EPA official cites Dow in quitting

Saturday, May 03, 2008

A deposed government official and conservationists say her departure is the result of corporate and political leaders playing dirty over dioxin pollution involving Dow Chemical Co.

Mary Gade, regional administrator of U.S. Environmental Protection Agency Region 5, told the Chicago Tribune she resigned after two of the organization's top officials stripped her of her powers and told her to quit or face firing by Sunday, June 1.

''There is no question this is about Dow,'' Gade said. ''I stand behind what I did and what my staff did. I'm proud of what we did.''

Jonathan Shradar, an EPA spokesman in Washington, said officials put Gade on administrative leave until June 1. He declined further comment.

Dow Chemical spokesman John Musser said Gade's departure came as a surprise. He said the Midland-based chemical company would rather work with the federal government than with state officials the agency designated to oversee future dioxin cleanup.

''Flatly, we never asked or implied that Ms. Gade be removed from her post,'' Musser said. ''We have no idea what the EPA's reason was for this move.''

Terry Miller, chairman of the Bay City-based environmental group Lone Tree Council, believes Gade was ''too aggressive'' for some.

''She was the consummate professional and someone committed to doing the job the EPA was supposed to be doing, and that's cleaning up the environment,'' said Miller, an adjunct professor of history at Delta College.

Miller said politics became a factor because Dow is one of the Tri-Cities' largest employers and half-owner of Dow Corning Corp., whose subsidiary, Hemlock Semiconductor Corp. in Thomas Township, is in the midst of $1 billion expansion.

Hundreds of jobs are tied up with the polycrystalline silicon project, which produces material used in solar panels and electronics.

''The economics of Michigan is playing a role in the deterioration of our environment,'' Miller said.

Dow and government regulators have debated for months about how to cleanse a swath of waters and wetlands that now reaches 50 miles from Dow's plant in Midland to Lake Huron.

The company has acknowledged tainting the Tittabawassee and the adjoining Saginaw River, their flood plains, portions of the city of Midland and Lake Huron's Saginaw Bay with dioxins -- chemical byproducts believed to cause cancer and damage reproductive and immune systems.

''It's unfortunate politics got in the way,'' Miller said.

Saginaw County Chamber of Commerce Executive Vice President Veronica Horn said ''she doesn't buy that allegation.''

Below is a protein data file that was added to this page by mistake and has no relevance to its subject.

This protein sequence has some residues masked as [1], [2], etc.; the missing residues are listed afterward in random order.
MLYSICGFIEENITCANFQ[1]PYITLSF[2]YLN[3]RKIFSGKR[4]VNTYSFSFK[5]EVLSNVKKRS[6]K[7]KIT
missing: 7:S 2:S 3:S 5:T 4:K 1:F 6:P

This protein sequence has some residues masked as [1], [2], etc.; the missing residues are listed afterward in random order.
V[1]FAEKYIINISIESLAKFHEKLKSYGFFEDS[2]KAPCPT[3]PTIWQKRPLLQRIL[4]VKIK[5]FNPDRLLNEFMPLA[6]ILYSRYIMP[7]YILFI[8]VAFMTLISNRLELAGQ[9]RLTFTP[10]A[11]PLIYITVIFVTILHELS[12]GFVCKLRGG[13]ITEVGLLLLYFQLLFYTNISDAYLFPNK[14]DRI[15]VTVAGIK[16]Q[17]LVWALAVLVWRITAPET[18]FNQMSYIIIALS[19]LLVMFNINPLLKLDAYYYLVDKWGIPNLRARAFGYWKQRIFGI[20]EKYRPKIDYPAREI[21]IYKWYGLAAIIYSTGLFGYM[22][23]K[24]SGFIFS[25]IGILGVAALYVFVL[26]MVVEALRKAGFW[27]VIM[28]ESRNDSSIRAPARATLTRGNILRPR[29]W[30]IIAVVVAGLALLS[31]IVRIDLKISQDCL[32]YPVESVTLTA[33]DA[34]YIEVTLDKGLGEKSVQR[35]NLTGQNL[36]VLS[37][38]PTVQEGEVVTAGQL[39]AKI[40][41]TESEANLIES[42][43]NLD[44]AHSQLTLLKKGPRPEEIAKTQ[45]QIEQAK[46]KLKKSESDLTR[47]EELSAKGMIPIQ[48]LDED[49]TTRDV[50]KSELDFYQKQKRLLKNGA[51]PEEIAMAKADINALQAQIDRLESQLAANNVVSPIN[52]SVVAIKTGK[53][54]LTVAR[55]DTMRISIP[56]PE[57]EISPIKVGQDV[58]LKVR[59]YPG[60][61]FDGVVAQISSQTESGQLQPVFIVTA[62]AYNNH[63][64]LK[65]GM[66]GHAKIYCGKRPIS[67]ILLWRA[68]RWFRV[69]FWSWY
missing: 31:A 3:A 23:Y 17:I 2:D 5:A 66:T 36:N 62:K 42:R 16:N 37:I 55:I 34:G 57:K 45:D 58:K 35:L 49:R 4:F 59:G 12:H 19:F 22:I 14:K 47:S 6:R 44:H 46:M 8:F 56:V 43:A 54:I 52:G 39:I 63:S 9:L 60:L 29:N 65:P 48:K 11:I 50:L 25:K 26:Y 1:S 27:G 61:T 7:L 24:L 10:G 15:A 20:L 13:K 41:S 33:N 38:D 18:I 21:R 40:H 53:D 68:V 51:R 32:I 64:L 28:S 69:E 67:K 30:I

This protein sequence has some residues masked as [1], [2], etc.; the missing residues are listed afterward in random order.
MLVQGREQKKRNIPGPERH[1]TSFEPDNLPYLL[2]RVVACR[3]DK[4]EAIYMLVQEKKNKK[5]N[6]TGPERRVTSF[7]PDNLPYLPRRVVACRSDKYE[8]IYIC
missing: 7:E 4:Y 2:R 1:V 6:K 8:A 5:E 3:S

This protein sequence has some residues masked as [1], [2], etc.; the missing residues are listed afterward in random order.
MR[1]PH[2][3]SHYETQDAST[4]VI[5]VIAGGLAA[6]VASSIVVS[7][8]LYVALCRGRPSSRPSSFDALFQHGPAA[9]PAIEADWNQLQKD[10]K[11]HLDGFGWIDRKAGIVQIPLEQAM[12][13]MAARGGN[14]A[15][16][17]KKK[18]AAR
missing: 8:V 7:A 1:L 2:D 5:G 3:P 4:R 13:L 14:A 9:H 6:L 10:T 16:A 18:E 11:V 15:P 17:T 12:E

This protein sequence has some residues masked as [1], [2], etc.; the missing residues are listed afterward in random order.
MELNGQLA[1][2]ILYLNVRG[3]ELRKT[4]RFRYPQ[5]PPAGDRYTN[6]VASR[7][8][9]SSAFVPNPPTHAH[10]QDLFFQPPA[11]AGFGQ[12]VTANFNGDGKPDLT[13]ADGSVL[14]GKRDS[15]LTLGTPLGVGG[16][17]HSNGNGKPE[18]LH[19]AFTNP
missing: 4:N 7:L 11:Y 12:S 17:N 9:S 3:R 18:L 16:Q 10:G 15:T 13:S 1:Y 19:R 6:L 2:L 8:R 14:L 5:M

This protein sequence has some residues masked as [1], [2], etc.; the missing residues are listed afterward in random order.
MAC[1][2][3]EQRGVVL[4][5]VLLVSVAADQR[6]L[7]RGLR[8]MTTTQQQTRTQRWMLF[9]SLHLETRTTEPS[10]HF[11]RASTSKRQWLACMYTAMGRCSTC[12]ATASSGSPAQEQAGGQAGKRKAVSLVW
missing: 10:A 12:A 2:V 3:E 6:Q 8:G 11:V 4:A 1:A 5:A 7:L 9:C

''(Gade) has been working on this since the beginning, and now all of a sudden she is being forced out?'' Horn said. ''I have been working very closely with Dow, the (Department of Environmental Quality) and the EPA on the dioxin issue and I have never, ever heard Dow advocate anybody's removal.

''The company has been more than willing to work with whoever has been assigned to them.''

Miller believes lawmakers had a hand in Gade's departure.

''It takes a while for political machinations to occur,'' he said.

Horn said such reasoning ''doesn't make sense.''

''The EPA isn't commenting, she was placed on administrative leave and chose to resign, so anything else would be speculation,'' she said.

Bob Van Deventer, president of the Saginaw County Chamber of Commerce, said local leaders are trying to fight the perception that dioxin makes the area unsafe. He argued that ''not one illness'' is attributable to dioxin and insisted the only way someone could become exposed to it is if they ''eat the dirt.''

''Michigan is in the tank economically already,'' Van Deventer said. ''For us, this situation certainly creates more uncertainty as long as it remains unresolved.''

Gade is a former corporate attorney who led the Illinois EPA under Republican Gov. Jim Edgar. President Bush appointed her in 2006 to head the federal agency's Region 5, which covers the states of Illinois, Wisconsin, Minnesota, Indiana, Michigan, and Ohio. v

Paul Wyche covers business for The Saginaw News. You may reach him at 776-9674. The Chicago Tribune contributed to this report.

2008 Saginaw News

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